Self-upgrade was one of the first properties I identified in my 1995
experiments. I'm not the first one to notice it.

As an example, you mention that at least one part of a
surface grinder is built using a surface grinder. If that part were to fail
on the solitary surface grinder and make the machine inoperative, one could
build several replacement parts using the lathe and mill.


Yes, one could.

Install the first
crudely made part to restore limited operational capacity to the surface
grinder and grind the second replacement part.


Yes. Takes longer. Don't be cheap. Always request full funding. It actually
increases the chance of acceptance and thereby success, rather than making the
funding source think "This looks incomplete". Ginger has already done it an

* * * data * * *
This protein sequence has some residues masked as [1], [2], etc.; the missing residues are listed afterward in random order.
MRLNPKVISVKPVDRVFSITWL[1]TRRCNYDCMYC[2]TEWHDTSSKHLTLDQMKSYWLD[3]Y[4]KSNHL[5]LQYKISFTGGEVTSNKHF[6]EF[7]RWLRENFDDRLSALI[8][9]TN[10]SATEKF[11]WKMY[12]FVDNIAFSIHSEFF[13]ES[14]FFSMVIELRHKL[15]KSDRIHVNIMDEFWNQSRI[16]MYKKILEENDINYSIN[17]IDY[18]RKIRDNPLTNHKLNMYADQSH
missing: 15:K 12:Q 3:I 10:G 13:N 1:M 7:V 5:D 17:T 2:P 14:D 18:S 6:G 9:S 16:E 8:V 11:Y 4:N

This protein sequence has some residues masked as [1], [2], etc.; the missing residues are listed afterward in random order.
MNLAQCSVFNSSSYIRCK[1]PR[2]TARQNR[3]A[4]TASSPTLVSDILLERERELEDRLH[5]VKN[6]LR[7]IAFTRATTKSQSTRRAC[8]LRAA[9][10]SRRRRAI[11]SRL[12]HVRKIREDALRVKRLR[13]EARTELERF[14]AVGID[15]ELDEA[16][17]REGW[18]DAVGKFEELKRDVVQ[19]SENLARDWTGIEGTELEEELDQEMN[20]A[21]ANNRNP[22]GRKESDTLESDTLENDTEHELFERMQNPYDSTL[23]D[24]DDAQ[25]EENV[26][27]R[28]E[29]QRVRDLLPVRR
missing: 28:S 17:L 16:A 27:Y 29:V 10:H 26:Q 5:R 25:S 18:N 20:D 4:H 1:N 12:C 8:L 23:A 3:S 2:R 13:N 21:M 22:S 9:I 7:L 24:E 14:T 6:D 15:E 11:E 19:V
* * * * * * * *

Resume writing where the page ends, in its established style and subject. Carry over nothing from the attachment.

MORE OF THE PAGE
left a book behind for us to enjoy.

I'm just doing it in some other way, possibily the only other way. Are you
saying the group should complete Gingery's series before attempting a
reproduction of existing machines? Not a bad idea at all. Proof of capacity to
complete the new project. Not bad at all.

Now replace the first
generation crudely built part with the slightly improved part. Repeat this
successive approximation approach until the surface grinder is completely
restored.


Yes, but we have two grinders, so we mill the ways, grind them, and add them to
grinder #3, and check off one task for that day.

If you have two lathes and both are in routine service, there is a possible
although improbable situation where both lathes could fail at the same time